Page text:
Last week, a Texas court of appeals ruled that denying Medicaid funding to poor women seeking abortion violates their equal rights. Federal law prohibits the use of Medicaid funds for abortion, except in cases of rape, incest, or life endangerment. In a 2-to-1 decision, the appeals court ruled that using those guidelines violates women's equal rights by restricting their access to medically necessary procedures, while men face no such restrictions. Judge Bea Ann Smith wrote the ruling, arguing that the decision applied to medically necessary abortion procedures only. Anti-choice advocates are protesting the decision, saying it will greatly increase the number of abortions among poor women. Pro-choice activists note that improving access to abortion could curb unsafe, illegal abortions among poor women.
In 1977, Rosie Jimenez became the first victim of the Hyde Amendment that bans the use of federal money for abortions except to save a woman's life. Jimenez was a poor, single mother saving money for college who decided to have a back alley abortion instead of using her tuition money so that she could some day make it off welfare and support herself and her daughter on her own.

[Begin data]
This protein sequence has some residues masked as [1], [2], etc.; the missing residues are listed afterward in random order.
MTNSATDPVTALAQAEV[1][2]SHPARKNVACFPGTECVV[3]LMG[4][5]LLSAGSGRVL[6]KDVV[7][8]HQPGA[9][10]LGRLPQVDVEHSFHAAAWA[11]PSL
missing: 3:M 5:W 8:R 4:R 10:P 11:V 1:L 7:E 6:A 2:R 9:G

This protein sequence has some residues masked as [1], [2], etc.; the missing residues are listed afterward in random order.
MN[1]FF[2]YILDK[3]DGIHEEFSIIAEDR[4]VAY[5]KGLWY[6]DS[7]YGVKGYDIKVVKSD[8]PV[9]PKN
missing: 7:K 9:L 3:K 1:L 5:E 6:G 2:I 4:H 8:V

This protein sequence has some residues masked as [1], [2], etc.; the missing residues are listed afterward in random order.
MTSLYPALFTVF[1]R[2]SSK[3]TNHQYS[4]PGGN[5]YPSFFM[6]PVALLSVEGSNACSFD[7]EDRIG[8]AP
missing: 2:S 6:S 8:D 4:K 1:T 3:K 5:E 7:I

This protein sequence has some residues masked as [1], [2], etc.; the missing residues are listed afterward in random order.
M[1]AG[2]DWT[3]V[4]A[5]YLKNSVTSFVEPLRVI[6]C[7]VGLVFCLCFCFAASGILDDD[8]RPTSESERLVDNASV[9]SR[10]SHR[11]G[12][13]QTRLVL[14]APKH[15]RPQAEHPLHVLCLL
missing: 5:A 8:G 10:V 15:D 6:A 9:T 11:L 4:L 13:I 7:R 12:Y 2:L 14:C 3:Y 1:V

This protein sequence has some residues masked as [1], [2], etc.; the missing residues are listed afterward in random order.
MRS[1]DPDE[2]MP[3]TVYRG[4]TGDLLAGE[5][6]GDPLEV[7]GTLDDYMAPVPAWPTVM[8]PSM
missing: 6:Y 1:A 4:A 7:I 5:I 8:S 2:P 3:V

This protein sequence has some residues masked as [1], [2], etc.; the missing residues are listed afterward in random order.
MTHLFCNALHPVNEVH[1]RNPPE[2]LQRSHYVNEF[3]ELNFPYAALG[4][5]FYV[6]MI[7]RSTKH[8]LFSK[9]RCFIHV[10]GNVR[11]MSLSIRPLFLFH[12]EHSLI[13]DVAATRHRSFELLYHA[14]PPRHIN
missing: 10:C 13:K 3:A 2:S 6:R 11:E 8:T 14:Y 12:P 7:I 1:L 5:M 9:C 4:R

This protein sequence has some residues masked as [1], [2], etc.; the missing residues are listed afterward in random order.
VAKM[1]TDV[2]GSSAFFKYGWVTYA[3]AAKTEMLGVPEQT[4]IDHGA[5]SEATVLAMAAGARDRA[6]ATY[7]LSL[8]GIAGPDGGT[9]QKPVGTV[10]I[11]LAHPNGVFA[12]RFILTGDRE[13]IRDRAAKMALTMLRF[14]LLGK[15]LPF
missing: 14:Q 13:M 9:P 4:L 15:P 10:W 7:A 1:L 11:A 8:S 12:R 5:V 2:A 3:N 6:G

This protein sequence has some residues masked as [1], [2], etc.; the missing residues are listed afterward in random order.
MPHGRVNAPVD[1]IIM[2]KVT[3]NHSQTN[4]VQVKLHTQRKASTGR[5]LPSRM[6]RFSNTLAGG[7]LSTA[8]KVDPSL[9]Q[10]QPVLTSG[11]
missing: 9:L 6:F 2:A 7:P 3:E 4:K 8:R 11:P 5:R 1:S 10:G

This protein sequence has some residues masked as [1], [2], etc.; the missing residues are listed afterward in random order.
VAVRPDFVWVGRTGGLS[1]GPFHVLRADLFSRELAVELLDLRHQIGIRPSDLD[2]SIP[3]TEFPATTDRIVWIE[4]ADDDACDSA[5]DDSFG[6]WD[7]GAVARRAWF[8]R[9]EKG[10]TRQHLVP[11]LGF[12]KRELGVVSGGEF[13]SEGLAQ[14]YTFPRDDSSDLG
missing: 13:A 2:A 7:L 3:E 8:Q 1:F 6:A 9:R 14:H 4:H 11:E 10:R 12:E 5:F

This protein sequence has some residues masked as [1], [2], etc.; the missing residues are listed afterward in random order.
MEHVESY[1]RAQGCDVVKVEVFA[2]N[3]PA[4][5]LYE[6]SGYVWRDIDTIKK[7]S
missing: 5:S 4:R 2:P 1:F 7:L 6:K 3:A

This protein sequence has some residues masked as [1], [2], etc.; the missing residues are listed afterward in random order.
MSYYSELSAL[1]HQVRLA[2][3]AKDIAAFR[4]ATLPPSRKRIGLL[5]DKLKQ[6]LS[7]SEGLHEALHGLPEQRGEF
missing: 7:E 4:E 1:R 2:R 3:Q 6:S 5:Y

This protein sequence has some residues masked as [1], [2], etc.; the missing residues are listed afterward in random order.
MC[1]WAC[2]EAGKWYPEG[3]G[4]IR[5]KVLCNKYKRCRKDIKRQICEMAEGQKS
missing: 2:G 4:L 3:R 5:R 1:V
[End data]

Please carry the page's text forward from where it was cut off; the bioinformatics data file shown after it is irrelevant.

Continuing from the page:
To learn more about current restrictions on abortion and how to take action, check out the Study and Action Manual online.
5/21/2013 Lawmakers Introduce CPC Truth in Advertising Bill - On Friday, Congresswoman Carolyn Maloney (D-NY) and Senator Robert Menendez (D-NJ) introduced legislation that would allow the government to investigate crisis pregnancy centers (CPCs) that falsely advertise abortion services. . . .